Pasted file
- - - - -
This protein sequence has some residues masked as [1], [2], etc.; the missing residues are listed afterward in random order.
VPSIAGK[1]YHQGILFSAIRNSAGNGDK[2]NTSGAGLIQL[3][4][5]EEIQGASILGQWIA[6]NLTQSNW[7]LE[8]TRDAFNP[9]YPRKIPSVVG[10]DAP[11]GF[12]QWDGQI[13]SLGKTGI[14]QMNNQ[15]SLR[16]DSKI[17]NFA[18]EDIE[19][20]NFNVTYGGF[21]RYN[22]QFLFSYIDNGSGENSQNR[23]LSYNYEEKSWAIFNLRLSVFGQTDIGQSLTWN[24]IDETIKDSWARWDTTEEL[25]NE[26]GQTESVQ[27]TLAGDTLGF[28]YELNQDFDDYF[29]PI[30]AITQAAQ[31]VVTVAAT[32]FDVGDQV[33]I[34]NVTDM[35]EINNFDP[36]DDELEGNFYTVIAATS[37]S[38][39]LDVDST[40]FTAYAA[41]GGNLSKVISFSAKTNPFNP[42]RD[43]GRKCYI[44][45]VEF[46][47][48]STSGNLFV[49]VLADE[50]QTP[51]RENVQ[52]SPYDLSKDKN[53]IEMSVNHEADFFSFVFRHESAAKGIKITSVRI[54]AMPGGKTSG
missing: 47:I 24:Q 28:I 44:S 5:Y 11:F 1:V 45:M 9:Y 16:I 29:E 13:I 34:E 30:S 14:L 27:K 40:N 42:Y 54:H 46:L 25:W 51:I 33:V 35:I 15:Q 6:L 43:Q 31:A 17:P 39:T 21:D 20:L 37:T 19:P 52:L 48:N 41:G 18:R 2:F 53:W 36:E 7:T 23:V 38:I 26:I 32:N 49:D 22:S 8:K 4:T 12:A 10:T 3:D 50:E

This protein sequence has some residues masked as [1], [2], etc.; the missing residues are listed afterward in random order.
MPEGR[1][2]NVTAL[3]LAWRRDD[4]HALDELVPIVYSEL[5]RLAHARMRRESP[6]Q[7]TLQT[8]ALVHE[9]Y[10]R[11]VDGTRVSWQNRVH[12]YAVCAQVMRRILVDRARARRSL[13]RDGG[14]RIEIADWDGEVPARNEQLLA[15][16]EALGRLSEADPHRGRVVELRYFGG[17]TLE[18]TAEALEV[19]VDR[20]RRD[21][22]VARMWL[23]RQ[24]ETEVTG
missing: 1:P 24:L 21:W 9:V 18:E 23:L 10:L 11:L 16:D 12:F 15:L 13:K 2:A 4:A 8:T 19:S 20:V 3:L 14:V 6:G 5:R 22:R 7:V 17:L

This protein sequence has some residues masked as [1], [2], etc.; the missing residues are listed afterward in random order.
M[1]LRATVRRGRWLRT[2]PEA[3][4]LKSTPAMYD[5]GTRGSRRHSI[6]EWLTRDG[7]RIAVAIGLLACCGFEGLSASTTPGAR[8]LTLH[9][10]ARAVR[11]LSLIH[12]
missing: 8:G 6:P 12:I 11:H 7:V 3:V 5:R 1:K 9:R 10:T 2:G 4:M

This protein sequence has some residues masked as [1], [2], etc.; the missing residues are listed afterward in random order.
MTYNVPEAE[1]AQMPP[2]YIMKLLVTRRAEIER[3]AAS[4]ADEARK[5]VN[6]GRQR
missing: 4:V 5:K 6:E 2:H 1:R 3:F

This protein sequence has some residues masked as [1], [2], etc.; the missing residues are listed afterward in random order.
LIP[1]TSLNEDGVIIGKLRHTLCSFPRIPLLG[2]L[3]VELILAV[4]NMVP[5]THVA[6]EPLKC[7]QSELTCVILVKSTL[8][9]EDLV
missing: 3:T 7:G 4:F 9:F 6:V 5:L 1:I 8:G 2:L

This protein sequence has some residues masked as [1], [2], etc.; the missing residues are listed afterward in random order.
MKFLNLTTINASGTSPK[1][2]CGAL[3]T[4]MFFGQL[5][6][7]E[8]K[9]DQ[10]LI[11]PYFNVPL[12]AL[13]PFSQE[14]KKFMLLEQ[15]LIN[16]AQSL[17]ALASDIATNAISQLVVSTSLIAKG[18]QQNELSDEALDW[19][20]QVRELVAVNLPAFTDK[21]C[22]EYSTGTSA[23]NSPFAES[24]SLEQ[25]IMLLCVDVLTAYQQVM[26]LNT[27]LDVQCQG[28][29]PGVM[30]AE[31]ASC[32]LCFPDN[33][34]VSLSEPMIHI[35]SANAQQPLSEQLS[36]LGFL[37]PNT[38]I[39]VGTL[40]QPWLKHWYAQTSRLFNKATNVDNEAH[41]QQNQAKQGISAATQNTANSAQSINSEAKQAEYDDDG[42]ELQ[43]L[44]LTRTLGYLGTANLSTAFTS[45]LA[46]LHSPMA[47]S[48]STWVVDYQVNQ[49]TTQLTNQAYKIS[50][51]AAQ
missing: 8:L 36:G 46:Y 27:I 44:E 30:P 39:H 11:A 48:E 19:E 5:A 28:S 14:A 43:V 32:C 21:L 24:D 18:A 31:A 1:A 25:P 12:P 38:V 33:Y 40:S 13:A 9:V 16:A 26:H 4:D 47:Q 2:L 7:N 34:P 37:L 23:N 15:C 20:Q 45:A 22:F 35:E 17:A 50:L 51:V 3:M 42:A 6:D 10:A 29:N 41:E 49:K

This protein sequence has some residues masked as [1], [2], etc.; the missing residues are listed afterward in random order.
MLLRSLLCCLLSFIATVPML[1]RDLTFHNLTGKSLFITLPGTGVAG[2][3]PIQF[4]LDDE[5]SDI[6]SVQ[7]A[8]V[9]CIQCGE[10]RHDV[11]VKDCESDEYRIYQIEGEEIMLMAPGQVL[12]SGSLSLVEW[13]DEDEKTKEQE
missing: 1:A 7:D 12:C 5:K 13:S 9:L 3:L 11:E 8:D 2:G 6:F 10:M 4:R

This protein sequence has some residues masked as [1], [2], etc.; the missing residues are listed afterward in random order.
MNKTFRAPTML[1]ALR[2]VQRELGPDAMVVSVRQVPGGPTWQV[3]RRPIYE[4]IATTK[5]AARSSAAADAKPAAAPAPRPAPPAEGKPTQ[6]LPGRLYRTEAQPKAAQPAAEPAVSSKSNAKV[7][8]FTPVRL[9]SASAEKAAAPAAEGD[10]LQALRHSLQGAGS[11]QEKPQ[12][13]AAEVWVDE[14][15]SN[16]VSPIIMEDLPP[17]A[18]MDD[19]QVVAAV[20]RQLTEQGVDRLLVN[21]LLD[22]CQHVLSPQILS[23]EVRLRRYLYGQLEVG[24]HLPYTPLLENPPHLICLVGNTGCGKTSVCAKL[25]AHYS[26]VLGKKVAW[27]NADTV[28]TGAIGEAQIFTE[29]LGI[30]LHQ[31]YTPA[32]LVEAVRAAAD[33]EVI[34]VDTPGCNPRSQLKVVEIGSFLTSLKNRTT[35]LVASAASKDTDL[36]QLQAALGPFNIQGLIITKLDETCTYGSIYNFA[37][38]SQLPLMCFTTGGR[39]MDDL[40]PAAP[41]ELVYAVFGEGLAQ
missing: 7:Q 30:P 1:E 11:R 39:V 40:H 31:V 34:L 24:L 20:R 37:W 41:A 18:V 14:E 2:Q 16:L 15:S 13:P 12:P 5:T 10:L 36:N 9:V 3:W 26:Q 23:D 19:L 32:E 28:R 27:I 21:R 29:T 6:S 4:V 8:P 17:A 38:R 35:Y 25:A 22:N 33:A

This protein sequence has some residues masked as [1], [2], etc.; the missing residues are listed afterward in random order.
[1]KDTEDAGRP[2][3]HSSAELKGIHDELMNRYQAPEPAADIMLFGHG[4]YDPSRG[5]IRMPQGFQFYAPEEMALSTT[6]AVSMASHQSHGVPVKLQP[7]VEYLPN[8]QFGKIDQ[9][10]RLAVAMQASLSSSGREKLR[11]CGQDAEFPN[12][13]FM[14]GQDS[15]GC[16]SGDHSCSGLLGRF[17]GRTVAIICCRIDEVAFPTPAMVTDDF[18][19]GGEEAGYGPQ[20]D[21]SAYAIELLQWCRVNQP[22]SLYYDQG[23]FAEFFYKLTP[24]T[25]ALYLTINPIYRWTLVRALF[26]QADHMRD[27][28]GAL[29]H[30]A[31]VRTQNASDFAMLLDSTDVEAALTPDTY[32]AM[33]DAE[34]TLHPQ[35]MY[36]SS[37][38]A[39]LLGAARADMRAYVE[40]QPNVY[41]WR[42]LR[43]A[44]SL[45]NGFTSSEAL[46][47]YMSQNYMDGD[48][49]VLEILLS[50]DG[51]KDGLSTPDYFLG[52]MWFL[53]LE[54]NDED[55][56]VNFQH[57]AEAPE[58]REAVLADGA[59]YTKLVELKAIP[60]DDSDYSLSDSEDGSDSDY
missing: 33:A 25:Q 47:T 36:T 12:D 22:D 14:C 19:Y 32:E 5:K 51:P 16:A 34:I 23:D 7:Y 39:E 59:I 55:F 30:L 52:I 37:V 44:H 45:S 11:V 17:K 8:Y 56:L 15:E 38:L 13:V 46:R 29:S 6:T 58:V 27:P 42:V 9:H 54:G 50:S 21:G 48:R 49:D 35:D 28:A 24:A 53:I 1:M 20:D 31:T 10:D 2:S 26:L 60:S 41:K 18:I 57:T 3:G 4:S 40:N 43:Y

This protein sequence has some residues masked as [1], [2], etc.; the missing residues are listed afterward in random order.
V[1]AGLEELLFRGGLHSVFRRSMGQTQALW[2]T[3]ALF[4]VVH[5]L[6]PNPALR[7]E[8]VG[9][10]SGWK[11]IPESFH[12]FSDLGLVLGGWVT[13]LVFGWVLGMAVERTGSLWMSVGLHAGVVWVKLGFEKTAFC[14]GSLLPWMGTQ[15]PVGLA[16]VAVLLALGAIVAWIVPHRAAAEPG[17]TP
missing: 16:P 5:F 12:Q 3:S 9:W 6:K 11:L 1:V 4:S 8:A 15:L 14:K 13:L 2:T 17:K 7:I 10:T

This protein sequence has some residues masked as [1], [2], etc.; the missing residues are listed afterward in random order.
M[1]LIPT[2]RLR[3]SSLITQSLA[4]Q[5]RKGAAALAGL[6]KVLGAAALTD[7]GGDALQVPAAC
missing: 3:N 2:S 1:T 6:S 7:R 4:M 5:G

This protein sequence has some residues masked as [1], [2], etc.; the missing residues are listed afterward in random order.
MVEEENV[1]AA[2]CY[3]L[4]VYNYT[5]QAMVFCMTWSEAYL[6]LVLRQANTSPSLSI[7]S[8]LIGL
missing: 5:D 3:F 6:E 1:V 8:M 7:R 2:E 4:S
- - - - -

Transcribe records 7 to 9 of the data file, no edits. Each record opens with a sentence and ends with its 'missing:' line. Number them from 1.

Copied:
This protein sequence has some residues masked as [1], [2], etc.; the missing residues are listed afterward in random order.
MLLRSLLCCLLSFIATVPML[1]RDLTFHNLTGKSLFITLPGTGVAG[2][3]PIQF[4]LDDE[5]SDI[6]SVQ[7]A[8]V[9]CIQCGE[10]RHDV[11]VKDCESDEYRIYQIEGEEIMLMAPGQVL[12]SGSLSLVEW[13]DEDEKTKEQE
missing: 1:A 7:D 12:C 5:K 13:S 9:L 3:L 11:E 8:D 2:G 6:F 10:M 4:R

This protein sequence has some residues masked as [1], [2], etc.; the missing residues are listed afterward in random order.
MNKTFRAPTML[1]ALR[2]VQRELGPDAMVVSVRQVPGGPTWQV[3]RRPIYE[4]IATTK[5]AARSSAAADAKPAAAPAPRPAPPAEGKPTQ[6]LPGRLYRTEAQPKAAQPAAEPAVSSKSNAKV[7][8]FTPVRL[9]SASAEKAAAPAAEGD[10]LQALRHSLQGAGS[11]QEKPQ[12][13]AAEVWVDE[14][15]SN[16]VSPIIMEDLPP[17]A[18]MDD[19]QVVAAV[20]RQLTEQGVDRLLVN[21]LLD[22]CQHVLSPQILS[23]EVRLRRYLYGQLEVG[24]HLPYTPLLENPPHLICLVGNTGCGKTSVCAKL[25]AHYS[26]VLGKKVAW[27]NADTV[28]TGAIGEAQIFTE[29]LGI[30]LHQ[31]YTPA[32]LVEAVRAAAD[33]EVI[34]VDTPGCNPRSQLKVVEIGSFLTSLKNRTT[35]LVASAASKDTDL[36]QLQAALGPFNIQGLIITKLDETCTYGSIYNFA[37][38]SQLPLMCFTTGGR[39]MDDL[40]PAAP[41]ELVYAVFGEGLAQ
missing: 7:Q 30:P 1:E 11:R 39:V 40:H 31:V 34:L 24:L 20:R 37:W 41:A 18:V 14:E 2:Q 16:L 15:S 13:P 12:P 5:T 10:L 36:N 9:V 3:W 26:Q 23:D 19:L 32:E 28:R 27:I 21:R 29:T 6:S 4:V 8:P 17:A 38:R 35:Y 25:A 22:N 33:A

This protein sequence has some residues masked as [1], [2], etc.; the missing residues are listed afterward in random order.
[1]KDTEDAGRP[2][3]HSSAELKGIHDELMNRYQAPEPAADIMLFGHG[4]YDPSRG[5]IRMPQGFQFYAPEEMALSTT[6]AVSMASHQSHGVPVKLQP[7]VEYLPN[8]QFGKIDQ[9][10]RLAVAMQASLSSSGREKLR[11]CGQDAEFPN[12][13]FM[14]GQDS[15]GC[16]SGDHSCSGLLGRF[17]GRTVAIICCRIDEVAFPTPAMVTDDF[18][19]GGEEAGYGPQ[20]D[21]SAYAIELLQWCRVNQP[22]SLYYDQG[23]FAEFFYKLTP[24]T[25]ALYLTINPIYRWTLVRALF[26]QADHMRD[27][28]GAL[29]H[30]A[31]VRTQNASDFAMLLDSTDVEAALTPDTY[32]AM[33]DAE[34]TLHPQ[35]MY[36]SS[37][38]A[39]LLGAARADMRAYVE[40]QPNVY[41]WR[42]LR[43]A[44]SL[45]NGFTSSEAL[46][47]YMSQNYMDGD[48][49]VLEILLS[50]DG[51]KDGLSTPDYFLG[52]MWFL[53]LE[54]NDED[55][56]VNFQH[57]AEAPE[58]REAVLADGA[59]YTKLVELKAIP[60]DDSDYSLSDSEDGSDSDY
missing: 33:A 25:Q 47:T 36:T 12:D 22:D 14:C 19:Y 32:E 5:K 51:P 16:A 34:I 23:D 7:Y 39:E 59:I 55:F 30:L 52:I 37:V 44:H 45:S 11:V 17:K 8:Y 56:L 15:E 38:L 13:V 46:R 29:S 6:T 58:V 27:P 42:V 9:H 54:G 50:S 21:G 48:R 49:D 35:D 28:A 24:A 53:I 1:M 20:D 31:T 10:D 2:S 26:L 60:S 41:K 18:I 57:T 3:G 4:S 40:N 43:Y